Not for the first time, I'm going to go out on a limb and disagree with the Internet. This week I was directed to a Kickstarter started by Spring entrepreneur Rudy Marsh. His idea? A perfect one-pound sphere of copper, dubbed the Trance Sphere and designed to be a stunning desk accessory. Twitter's reaction? How dare you.
"When I was younger my dad had melted down a bunch of copper wire into a ball. My mom recently passed away, and it reminded me of my childhood—that's how I came up with the idea. It's basically a giant ball bearing," says Marsh.
Hecklers soon noted that Marsh was selling a pound of copper for $79 (the starting backer price) when the commodities price for the same amount was a little over $2. That didn't stop the Kickstarter community from falling in love: Marsh had his original $5,000 fully funded in under an hour—56 minutes to be exact. He's now got 1,425 backers who have pledged $170,090 (as of the time of this article) with 13 days left to go in the cycle.
Plus, it should be noted that never has a design object been priced based purely on the cost of the materials. No one walks into Design Within Reach and demands to purchase a Barcelona chair based on the price of the leather and steel. Or, as Marsh puts it, "You don't value a Rolex by the cost of the metal." Marsh says the biggest driver of the price is the labor-intensive process of carving a perfectly smooth, ball-bearing-quality sphere from a copper bar using a radial bar lathe.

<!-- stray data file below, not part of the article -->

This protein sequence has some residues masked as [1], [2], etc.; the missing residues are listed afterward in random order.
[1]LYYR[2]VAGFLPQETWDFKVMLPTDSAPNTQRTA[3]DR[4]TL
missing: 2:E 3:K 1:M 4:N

This is Marsh's third Kickstarter success story—in 2014 he came up with a design-forward hourglass he named the Esington Glass, which he used and marketed as a productivity tool. Tiny steel nanospheres take 25 minutes to fall through the hourglass, the perfect amount of time (according to Marsh) to encourage in-depth focus before taking a break when time is up. That project won 2,292 backers pledging $196,560 to make it happen. His follow-up, a newfangled notebook, was funded in under a day but left some underwhelmed. Both products experienced delayed deliveries—that's what happens when you anticipate making several dozen of something and end up with several thousand orders—but Marsh sees the entire thing as an opportunity to learn about different facets of business and manufacturing.
"I wouldn't call myself a natural entrepreneur. I'm using [Kickstarter] as a learning process. It's good for that, and it has a really enthusiastic crowd that gives immediate feedback. It's been extremely educational just being able to ask 1,000 people 'Is this a good idea or not?'" says Marsh.
He says he has a list of about 100 ideas he wants to put on Kickstarter, but for now he's taking them one at a time while keeping his day job. "It's just really what I think people might like and what I think I'll learn the most from," Marsh says. "People have told me to focus on one thing, but I'm too scatterbrained."